It’s a case of “different strokes for different folks.” Speakers that create sound in a theater, arena or stadium have different obstacles to overcome and require different solutions than speakers that recreate that experience in the home.
Theater/arena speakers are designed to produce the musical event, not to reproduce the event in your room. They must provide the full musical content – and all that implies – over much larger listening areas than home speakers.
Ideally, the listeners on the far right should hear nearly the same performance as the listeners on the far left. This just about eliminates the possibility of a full stereo image in most of the front row seats; despite the high cost of those tickets, those folks are likely to get just some hard right and hard left effects rather than a broad left/right sonic vista. Seats in the center and also the seats farther back can enjoy a better soundscape on a well-designed system. Those planning theater/arena systems rightly believe that it is more important for everyone to hear everything than have some listeners enjoy a decent stereo effect while others miss out on some of the music. So, mono dominates in this application.
Front to back presents another problem. The listeners in the first ten rows should hear all the same things as the listeners in the last ten rows, and only a bit louder. The distance between these areas can be hundreds of feet. So, the sound reaching the farthest seats must start much louder than the sound reaching the closest seats.
Today, this is mostly done with very tall line-arrays that have very controlled vertical dispersion. The top sections of the array play much louder and fire over the heads of the front listeners. In an open arena where you get no reinforcement from the non-existent ceiling, fill speakers maybe added located far from the main array. There is a time delay in their signal to synchronize the fill speakers’ output to the main array’s.
High efficiency is of equally great importance to unusual dispersion. “Loud is beautiful” in the sound reinforcement business because these are very, very big rooms – some where, literally, the sky is the limit. Subtle differences in accuracy or distortion are much less important than playing loud enough with a reasonable amount of power. A 500 watt amplifier is considered big for most home systems. The Barclay Center in Brooklyn, where I live, has over 200,000 watts of amplifier power for their sound system. If their speakers were same efficiency as typical home speakers, The Barclay Center would need more than a million watts!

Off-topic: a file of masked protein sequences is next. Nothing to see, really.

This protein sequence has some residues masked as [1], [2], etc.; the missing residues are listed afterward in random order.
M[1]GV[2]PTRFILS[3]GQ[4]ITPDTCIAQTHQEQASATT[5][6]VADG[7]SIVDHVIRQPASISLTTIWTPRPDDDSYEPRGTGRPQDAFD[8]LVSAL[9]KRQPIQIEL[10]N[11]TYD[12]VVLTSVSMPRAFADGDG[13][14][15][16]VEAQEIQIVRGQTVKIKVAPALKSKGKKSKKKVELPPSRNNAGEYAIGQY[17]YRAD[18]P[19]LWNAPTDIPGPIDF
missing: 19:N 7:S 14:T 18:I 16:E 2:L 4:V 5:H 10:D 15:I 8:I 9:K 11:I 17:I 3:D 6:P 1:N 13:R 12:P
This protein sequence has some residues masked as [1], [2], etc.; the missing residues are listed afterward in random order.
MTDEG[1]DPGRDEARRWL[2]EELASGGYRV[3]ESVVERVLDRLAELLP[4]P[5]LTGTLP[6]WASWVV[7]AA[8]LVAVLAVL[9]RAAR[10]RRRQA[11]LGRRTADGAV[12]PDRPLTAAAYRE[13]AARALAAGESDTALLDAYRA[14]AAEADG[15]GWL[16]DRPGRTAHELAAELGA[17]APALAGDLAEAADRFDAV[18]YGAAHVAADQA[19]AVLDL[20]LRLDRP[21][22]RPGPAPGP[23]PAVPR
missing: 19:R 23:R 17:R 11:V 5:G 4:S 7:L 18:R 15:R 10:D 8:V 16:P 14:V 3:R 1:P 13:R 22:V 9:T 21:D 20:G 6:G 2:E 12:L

Just as in homes, rooms still have a major impact on the overall sound. After operating for a couple years, the Barclay Center had to add 1800 absorbent panels to reduce reflections off the ceiling. It made a very audible improvement. Now they are growing a green roof to reduce sound transmission, both to reduce background noise in the hall and to be better neighbors!
Problems for home speakers are similar, but on a smaller scale. People sitting on the left and right should enjoy the same experience as the people in the middle. But, they should also be able to enjoy good stereo imaging. In the home, accuracy becomes more important than efficiency since we know sonic character a violin but not that of a synthesizer while power is cheap. It is the difference between creating music and reproducing music. So, ultimately, the speaker and the entire acoustic package must match the end use and user. Different needs spawn different solutions.
See ya on the 19th.
Enjoy & Good Listening,
John Strohbeen Author
John Strohbeen is the president of Ohm Speakers.